There are few better ways to celebrate an American holiday than with fireworks and other varieties of high explosives, which as an enthusiastic rocketeer, I took as a challenge happily accepted this past Memorial Day weekend at the Central Indiana Regional Fun Fly (CIRFF) in Muncie, IN. The land was spacious and flat (at the AMA Headquarters campus) and the waiver was just enough at 6,000 feet. The only menace on the field was a questionably-placed set of power lines and a confuddled wind that wasn’t quite sure which way it wanted to blow, which would only have posed a problem due to my 72″ parachute.
I had recently acquired a CTI J360 motor from Wildman Rocketry for a very reasonable $89. To be quite honest, I’m not sure whether I was more excited by the fact that the matching motor case came free with the motor or that the motor was loaded with Skidmark propellant. I was pleasantly surprised at how easy it was to install a CTI motor, and I can see myself consuming more of this fine Canadian product in the future. (AeroTech, I’m not giving up on you. I have too much invested in your hardware!)
After prepping my rocket, the custom-designed Apache I, a process that took no more than 10 minutes (extremely short by these kinds of standards), I was paid a visit by the RSO/LCO/local club president (he was all three) Mario who wanted to know how high I was planning to launch. All my models for this introductory flight (more flights = bigger motors) pointed at 5,200 feet. Apparently, Mario had only called in 5,000 feet to the FAA, but upon calling them back, was cleared to the 6,000 feet from the waiver. Because of its size and power, Apache was given a priority launch, which was a good thing since the entire flight took about eight minutes and five other rockets were launched and recovered before Apache even came close to the ground. The flight was fantastic, but even more spectacular was the launch. Skidmark motors are always a great show, but the J360 really thundered. The launch was so loud, that model aviators on a field between a half mile and a mile away were startled and scared by the launch, according to the delegation that abandoned the flying field after that to come watch the rocket launches instead.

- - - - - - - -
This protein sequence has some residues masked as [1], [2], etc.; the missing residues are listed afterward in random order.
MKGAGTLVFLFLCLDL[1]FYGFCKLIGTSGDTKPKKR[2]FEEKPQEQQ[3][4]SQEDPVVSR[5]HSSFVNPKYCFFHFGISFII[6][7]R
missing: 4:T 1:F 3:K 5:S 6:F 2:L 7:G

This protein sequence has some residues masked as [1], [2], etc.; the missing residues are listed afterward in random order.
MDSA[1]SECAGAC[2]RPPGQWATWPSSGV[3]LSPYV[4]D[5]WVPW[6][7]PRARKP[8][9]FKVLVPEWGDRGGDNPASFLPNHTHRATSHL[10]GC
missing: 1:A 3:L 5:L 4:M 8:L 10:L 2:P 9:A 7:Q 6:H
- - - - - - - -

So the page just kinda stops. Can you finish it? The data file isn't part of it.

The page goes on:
The launch is the easy part. Every high-performance rocketeer holds his or her breath for the deployment event. At 5,000+ feet up, it wasn’t easy to spot the deployment, but when the rocket came floating down, it sure wasn’t difficult to spot the vehicle then. The vehicle was a giant (over 7.5 feet tall), safety orange (that was the name of the paint color) beam. Twenty feet of neon yellow shock chord linked the vehicle to a 72-inch diameter orange and white parachute reminiscent of the Apollo splashdowns. The parachute was insurance for my landing. I estimate a docile landing speed of under13 feet per second, which coupled with the 1/4″ plywood fins, made for a touchdown free of structural compromise. Mission success!
Also launching that day was the classic Patriot I, flying on an AT I225, its most powerful flight yet. The I225 is a Black Jack motor, so the ascent was a lot of fun to watch (not as much as a Skidmark/Metalstorm launch, but still quite fun). Unfortunately, on the deployment event, the payload bay detached from its bulkhead and came crashing down to the earth, splitting the bay along the seam. I have deduced that this failure occurred because of Patriot’s previous water landing, which got a lot of the air frame really soggy. I believe that this water absorption compromised the cardboard structure of the coupler, leading to the detachment. The greatest irony? The bulkhead was attached to the coupler with a bond of marine epoxy. Go chew on that one. The rest of the flight, on the other hand, went quite spectacularly, so all I have to do is cut a tube to rebuild the payload bay. The hardest part is going to be matching the colors on the paint…
The final flight of the day for me was the SpaceX Falcon 9/Dragon, a very appropriate flight given the concurrence of SpaceX’s historic flight to the ISS. I thought about flying on a D10 motor, but reconsidered because of the wind and went with an Estes C6. Everybody in the crowd was thrilled with the rocket, particularly the novelty of a separate capsule descent.